I just got back from spending the weekend in San Francisco, host to the Rhone Rangers Grand Tasting and its two days of seminars, trade and consumer tastings, and fifteen-winery winemaker dinner. The events were great... well attended despite the economy, with a great vibe to them all. Those of you who are fans of Rhone varietals in California (and, if you aren't, why are you reading this blog?) should sign up for the free Rhone Rangers Sidekick program, which gets you information about and discounts on Rhone Rangers events.
While I was gone, a cold winter storm accelerated through Paso Robles, bringing about a half-inch of rain to the vineyard and a cold, blustery day today to all of California. Snow levels in the Santa Lucia Mountains dropped to 2500 feet or so during the storm, and I had a pretty drive back from San Francisco this afternoon with snowcapped peaks to my right and the lush green of spring growth in the pasturelands and foothills below.
Closer to home, we're expecting a hard freeze tonight. The weather feels distinctly different than it has the last couple of weeks, when we saw warm days in the upper 70s and relatively balmy nights. In those two weeks, we've traded the kids' sweatshirts for sunscreen and broad-brimmed hats (anyone with a good idea of how to keep a hat on an uncooperative 18-month-old, please share). I've had my first t-shirt work day of the year. And the fruit and nut trees in Paso Robles have burst into flower. On my drive down to Los Angeles last week, I passed an orchard on CA-46 somewhere in the Central Valley where the blossoms were so thick on the ground that it looked like a very localized snowstorm had passed over that plot.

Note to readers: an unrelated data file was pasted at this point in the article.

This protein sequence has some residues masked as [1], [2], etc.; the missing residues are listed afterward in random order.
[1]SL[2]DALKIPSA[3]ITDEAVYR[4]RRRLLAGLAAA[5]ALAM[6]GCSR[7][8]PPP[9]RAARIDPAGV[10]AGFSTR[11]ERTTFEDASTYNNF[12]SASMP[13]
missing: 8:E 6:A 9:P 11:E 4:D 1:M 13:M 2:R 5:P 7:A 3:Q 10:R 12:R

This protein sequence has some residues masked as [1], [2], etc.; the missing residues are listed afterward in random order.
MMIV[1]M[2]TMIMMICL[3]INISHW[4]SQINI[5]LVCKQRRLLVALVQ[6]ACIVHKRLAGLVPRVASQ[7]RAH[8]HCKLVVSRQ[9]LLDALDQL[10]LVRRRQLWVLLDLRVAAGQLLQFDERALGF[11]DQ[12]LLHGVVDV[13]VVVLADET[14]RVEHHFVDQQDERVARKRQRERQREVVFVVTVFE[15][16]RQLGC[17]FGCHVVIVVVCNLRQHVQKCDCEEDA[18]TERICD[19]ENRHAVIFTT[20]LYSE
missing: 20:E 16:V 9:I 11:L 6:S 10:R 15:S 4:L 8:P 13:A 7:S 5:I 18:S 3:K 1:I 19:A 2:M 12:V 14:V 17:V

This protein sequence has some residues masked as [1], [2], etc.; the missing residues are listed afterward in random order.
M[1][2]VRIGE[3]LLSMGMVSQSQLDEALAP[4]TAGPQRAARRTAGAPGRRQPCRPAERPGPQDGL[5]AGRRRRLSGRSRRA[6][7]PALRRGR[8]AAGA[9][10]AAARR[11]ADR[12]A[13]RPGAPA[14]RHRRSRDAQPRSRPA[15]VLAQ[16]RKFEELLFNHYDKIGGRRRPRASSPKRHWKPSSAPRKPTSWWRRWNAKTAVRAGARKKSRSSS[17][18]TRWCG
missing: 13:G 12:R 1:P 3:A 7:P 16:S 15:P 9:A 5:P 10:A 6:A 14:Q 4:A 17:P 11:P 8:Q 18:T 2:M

More relevantly, the grapevines in our back yard (in the town of Paso Robles) sprouted last week. Our backyard Thompson's Seedless are usually about 3 weeks ahead of the vineyard's earliest vines, but it's a clear indication that the clock is ticking. Another indication is that the pruning cuts on the vines in pots outside our tasting room are dripping sap. That usually precedes budbreak by about a week.
Looking at the long-term forecast, it looks like this cold front was an isolated event, rather than a resumption of a more winterish weather pattern. High pressure is supposed to rebuild over the course of this week, with temperatures forecast to push into the 80s by next weekend. No more rain is in sight. After tomorrow night, the lows aren't supposed to threaten frost, at least for a couple of weeks.
All this is a long way of saying that what we've seen the past few days feels like the last little gasp of winter, with spring definitively on its way. And that means that we're likely to see bud break before our next bout of cold weather.
Assessing this winter, it will end up being our third year of drought. We had a wet February, but not wet enough to make up for a very dry January. March has been mostly dry. And we haven't had the big storms that we typically receive in the winter. We've had lots of days of quarter-inch to half-inch rainfall, but no days with more than two inches. Our total rainfall for the rainy season is about 14.5 inches, which is just over half of normal.
The broad distribution of the rainfall has meant that the rain has all been able to be absorbed into the topsoil and very little has run off. The vineyard cover crop is gorgeous and lush, but Tablas Creek is still dry, and hasn't run at all this winter. We know that we'll see pressures on our well, as everyone in the area is already starting to think about irrigating.
There's still a decent likelihood that we'll get another dose or two of rain before the end of April, but I'm not holding my breath. And if we do, it will likely be accompanied by the serious frost threat that typically follows the passage of a cold front, making it a mixed blessing.
So, we make the transition from wishing it will be cold and wet to wishing it will be warm and dry. Keep your fingers crossed for us.